Making the Seder Come to Life for Everyone: A Conversation with Adrienne Gold Davis
The Passover Seder is Judaism’s most ambitious meal. We gather our friends and family around the table to delve into the historical, ever-relevant, and intense topics of slavery and freedom while eating a variety of symbolic foods. It can be a time full of joy and awakening. But when our family members and friends are so different from one another, how can we make the seder meaningful for everyone?
In our conversation, JWRP Trip Leader Adrienne Gold Davis shares her advice for making the Seder accessible to each person at our table and explains why we, as women, can find extra meaning in the Passover story.
What is your favorite Passover Seder memory?
Early in our Jewish journey, my family joined with our Rabbi and Rebbetzin for a traditional Seder My children were young and we had forgotten to bring a stroller in the car, which we had parked outside their home for the holidays. The night was a glorious one. There were lots of kids and singing and delicious food and joy! I felt so uplifted and moved, and before I knew it, it was 3 AM and my younger son had passed out on the sofa!
We couldn’t rouse him, and we also couldn’t leave him behind. Luckily, my Rabbi saved the day! He brought his rolling desk chair outside, and we lifted Jackson onto the chair and secured him to it with a couple of belts! We then proceeded to roll Jackson home asleep in a desk chair for the 40-minute walk ahead. There was something so magical about traversing the still busy Toronto streets in the middle of the deep dark night.
Why is it important to tell the story of our exodus from Egypt?
The story of our exodus is not only an historical account of our redemption from Egypt. It is also a paradigm of personal liberation that plays itself out every day of our lives. We are all enslaved by something — whether technology, bad relationships, or another addiction. The spiritual energy of this season helps us harness the strength to free ourselves from constraints that are often reinforced by our negative attitudes and a sense that we are used to them. As Rabbi Hanoch of Alexander once said, ”The real exile of Israel in Egypt was that they learned to endure it.”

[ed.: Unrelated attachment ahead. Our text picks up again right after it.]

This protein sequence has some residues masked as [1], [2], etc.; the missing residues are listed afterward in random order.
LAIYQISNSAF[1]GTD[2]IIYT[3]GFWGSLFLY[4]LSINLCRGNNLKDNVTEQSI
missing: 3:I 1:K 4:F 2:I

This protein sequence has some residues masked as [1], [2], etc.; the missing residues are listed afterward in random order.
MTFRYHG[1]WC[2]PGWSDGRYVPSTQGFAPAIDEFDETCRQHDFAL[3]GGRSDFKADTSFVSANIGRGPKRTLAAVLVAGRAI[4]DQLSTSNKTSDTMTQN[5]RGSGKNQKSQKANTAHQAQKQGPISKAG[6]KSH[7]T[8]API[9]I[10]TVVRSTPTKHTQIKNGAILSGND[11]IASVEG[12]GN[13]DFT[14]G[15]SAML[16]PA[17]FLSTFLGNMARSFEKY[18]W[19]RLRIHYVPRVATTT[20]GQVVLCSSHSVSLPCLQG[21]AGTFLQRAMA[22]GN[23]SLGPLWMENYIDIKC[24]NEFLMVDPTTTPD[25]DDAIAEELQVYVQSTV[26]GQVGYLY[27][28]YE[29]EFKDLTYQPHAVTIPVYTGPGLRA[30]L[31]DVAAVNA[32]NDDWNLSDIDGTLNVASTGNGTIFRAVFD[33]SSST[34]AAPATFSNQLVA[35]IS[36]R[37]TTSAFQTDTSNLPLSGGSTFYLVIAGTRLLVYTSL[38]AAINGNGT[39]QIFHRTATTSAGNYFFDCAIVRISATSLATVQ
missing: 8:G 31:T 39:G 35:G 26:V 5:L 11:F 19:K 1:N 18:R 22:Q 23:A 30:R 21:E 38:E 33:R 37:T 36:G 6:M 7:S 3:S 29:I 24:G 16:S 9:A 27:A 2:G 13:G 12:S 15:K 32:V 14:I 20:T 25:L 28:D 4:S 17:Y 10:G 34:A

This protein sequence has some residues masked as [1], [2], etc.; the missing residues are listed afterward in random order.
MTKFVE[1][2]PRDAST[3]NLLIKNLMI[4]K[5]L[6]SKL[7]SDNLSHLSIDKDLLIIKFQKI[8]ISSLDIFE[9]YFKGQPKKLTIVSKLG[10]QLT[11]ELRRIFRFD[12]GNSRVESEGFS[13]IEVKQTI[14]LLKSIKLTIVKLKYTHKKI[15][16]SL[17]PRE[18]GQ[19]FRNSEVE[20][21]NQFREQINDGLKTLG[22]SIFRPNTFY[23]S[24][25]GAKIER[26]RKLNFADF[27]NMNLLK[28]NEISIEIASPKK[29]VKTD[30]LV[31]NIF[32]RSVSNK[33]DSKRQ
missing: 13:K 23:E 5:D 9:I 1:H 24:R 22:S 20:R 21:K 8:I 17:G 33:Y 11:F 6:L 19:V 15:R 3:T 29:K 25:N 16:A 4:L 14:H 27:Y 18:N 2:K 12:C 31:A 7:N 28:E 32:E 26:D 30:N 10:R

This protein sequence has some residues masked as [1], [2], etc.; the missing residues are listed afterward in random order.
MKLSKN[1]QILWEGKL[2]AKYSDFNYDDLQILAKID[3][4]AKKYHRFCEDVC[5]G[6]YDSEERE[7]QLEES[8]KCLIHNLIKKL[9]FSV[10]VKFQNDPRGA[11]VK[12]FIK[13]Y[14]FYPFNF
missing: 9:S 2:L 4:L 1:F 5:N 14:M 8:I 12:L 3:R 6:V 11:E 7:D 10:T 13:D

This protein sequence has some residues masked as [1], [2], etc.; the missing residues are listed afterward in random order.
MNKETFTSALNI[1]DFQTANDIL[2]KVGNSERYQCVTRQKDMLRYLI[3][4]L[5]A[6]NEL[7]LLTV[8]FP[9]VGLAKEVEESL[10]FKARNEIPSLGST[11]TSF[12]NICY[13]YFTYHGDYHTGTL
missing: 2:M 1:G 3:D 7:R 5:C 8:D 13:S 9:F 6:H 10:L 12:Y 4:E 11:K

This past year, we have seen women stand up against entrenched biases and systemic problems — especially in Hollywood — and choose to no longer endure that which is morally flawed. While we must fight these battles everyday, we also learn that if we are not constantly “leaving Egypt,” we have already returned. It comes as no surprise to me that women are leading this movement, because as Judaism says, “It is in the merit of righteous women that we were redeemed from Egypt and it will be in our merit that the final redemption will come.” Let’s harness the Passover energy at the seder and continue to move forward. After all, #ItStartsWithWomen!
How can we make the story of Passover feel relevant to our children?
Rabbi Tzvi Freedman says that in each one of us there is an inner Egypt, a place of constriction or feeling stuck. Then, there is an inner voice of Moses that wants us to liberate ourselves, shoot higher, and aspire to greatness. There is also an inner voice of Pharaoh that screams at us to stay put and tells us that we cannot possibly change or move forward. So, how do we each find freedom in our promised land? Here’s how: by shutting down the voice of Pharaoh and listening to Moses!
After explaining the story of the exodus to your kids, share this metaphor with them and ask them to fill in the blanks themselves. Remember that their seemingly small enslavements, like biting their nails, are huge and very real to them. Treat them seriously and ask them what the voice of Moses says and how the inner voice of Pharaoh responds to Moses. You can even create a sticker chart around their “enslavement behaviors” and invite your children to chart their progress themselves. It helps when every time Moses “wins,” they get a candy!
How can we make the Seder accessible to children and adults alike?
Last year, I sent emails to my guests, requesting that they prepare two things before the Seder:
a. Choose your favorite quote about freedom or liberation from any source whatsoever, write it down, and be ready to share it with others.
b. As explained in my answer above, identify your inner Egypt, your voice of Moses, your voice of Pharaoh, and what freedom in your promised land would look like to you. There is something wonderful about creating a collective experience that feels accessible to a variety of people and allows them to feel heard around a safe and common subject.
And, in case no one “did the work,” I printed a variety of quotes and memes about the subject and left one at everyone’s place card. At any point in the evening, they could share the quotes and weigh in on them. This activity is not only accessible to all but also provides an easy way for anyone at any age to internalize the main themes of Passover.